Russia’s invasion of Ukraine will cost the global economy $2.8 trillion, OECD says

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russia’s-invasion-of-ukraine-will-cost-the-global-economy-$2.8-trillion,-oecd-says

Record-high inflation, a crashing stock market, aggressive interest rate hikes, skyrocketing gasoline and food prices, and an energy crisis in Europe is a lot for one year. And it’s all partly due to Russia’s invasion of Ukraine. 

The cost to the world, sometimes called “Putin’s price hike” by President Joe Biden, has been enormous. Now, one organization has put a price tag on the disruption. 

Russia’s war in Ukraine will cost the global economy $2.8 trillion in economic output by the end of 2023, the Organization for Economic Co-operation and Development, an international economic and policy forum, said on Monday. That figure could be even higher because of the risk of declining economic activity in several European countries as they attempt to ration their energy supplies during winter. 

“The world continues to pay a high price for Russia’s war of aggression against Ukraine,” OECD’s Secretary General, Mathias Cormann, said

Before the war, the OECD expected the world’s economy to grow 4.5% in 2022 and 3.2% in 2023. In its latest, revised forecast, it said the global economy is expected to grow 3% this year and 2.2% next year—meaning the world’s economy is slowing more than initially anticipated—mostly because of the Ukraine war. 

“The global economy has lost momentum this year,” the report said. “After bouncing back strongly from the COVID-19 pandemic, a return to a more normal economic situation appeared to be in prospect prior to Russia’s unprovoked, unjustifiable and illegal war of aggression against Ukraine.”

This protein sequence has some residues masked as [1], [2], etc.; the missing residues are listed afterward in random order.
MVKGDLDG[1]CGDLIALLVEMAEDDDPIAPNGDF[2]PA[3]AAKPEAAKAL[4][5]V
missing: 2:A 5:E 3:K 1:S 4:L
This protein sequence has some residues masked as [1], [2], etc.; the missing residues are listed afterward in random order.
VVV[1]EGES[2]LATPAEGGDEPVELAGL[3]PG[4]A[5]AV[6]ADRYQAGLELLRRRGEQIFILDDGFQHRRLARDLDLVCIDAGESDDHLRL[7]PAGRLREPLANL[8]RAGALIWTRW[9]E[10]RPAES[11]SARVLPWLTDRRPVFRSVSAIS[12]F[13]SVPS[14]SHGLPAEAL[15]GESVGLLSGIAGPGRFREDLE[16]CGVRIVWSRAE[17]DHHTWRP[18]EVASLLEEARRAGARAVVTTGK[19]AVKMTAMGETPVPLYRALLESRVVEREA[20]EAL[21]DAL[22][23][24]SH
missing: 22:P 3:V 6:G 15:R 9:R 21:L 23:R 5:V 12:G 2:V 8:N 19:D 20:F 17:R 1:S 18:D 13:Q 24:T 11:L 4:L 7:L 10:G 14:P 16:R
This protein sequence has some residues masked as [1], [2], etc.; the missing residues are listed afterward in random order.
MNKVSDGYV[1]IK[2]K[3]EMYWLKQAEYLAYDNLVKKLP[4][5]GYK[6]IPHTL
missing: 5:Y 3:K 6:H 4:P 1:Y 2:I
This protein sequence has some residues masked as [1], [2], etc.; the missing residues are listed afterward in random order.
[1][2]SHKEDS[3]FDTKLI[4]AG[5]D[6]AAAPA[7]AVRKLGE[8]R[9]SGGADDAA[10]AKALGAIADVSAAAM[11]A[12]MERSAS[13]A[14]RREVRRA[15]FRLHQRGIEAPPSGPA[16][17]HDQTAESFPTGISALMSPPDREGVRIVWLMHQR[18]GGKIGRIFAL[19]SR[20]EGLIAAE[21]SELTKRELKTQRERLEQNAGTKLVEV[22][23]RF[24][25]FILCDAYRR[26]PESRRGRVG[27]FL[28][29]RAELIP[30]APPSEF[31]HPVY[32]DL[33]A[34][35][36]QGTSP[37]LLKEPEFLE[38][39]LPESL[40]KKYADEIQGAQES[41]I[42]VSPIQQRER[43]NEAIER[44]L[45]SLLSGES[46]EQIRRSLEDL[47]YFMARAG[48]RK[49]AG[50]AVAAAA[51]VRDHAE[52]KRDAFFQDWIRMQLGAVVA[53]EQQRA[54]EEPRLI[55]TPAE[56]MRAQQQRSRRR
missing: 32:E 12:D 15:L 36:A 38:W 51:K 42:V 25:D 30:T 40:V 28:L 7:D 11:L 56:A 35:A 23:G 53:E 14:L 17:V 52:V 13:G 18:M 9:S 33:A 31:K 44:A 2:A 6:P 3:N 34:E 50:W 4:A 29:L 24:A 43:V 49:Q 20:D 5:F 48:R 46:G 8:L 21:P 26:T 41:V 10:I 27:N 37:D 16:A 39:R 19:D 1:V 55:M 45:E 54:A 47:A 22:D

The report shows that natural gas prices in Europe have more than tripled over the past year and are now 10-times higher than the average from 2010 to 2019. The OECD projects the eurozone’s economic growth at 0.3% in 2023, down 1.3% from its previous estimate in June. 

“The world, and Europe in particular, is bearing the cost of the war in Ukraine, and many economies face a difficult winter,” the report said. 

The OECD, however, stresses that inflation in most of the world’s largest economies, even before the Ukraine war, was higher than central bank targets. Nonetheless, the invasion exacerbated all the issues stemming from the pandemic, like bottlenecks in supply chains. 

The OECD left the door open to revising its projections in the future, especially if energy supplies are disrupted more. It says the forecasts are “sensitive to a number of key assumptions, including the absence of further waves of COVID-19 infections, no escalation or broadening of the war in Ukraine, and the gradual dissipation of the energy market pressures in Europe.”

The report continued: “Shocks could reduce growth in the European economies by over 1¼ percentage point in 2023, relative to baseline, and raise inflation by over 1½ percentage point. This would push many countries into a full-year recession in 2023.”

Those shocks include natural gas prices potentially rising 50%, which in turn would increase the price for products like fertilizer and oil. 

“Outside Europe, the impact of the shocks would be smaller, but there would still be adverse impacts from higher inflation on real incomes (except in gas-producing economies) and weaker demand from Europe,” the report said. 

The OECD called for the U.S. and Europe to accelerate their transitions from fossil fuels to renewable energy in response to the reduction in fossil fuel supplies from Russia, adding that Russia’s invasion of Ukraine brought a “heightened awareness” of the link between energy policy and security.

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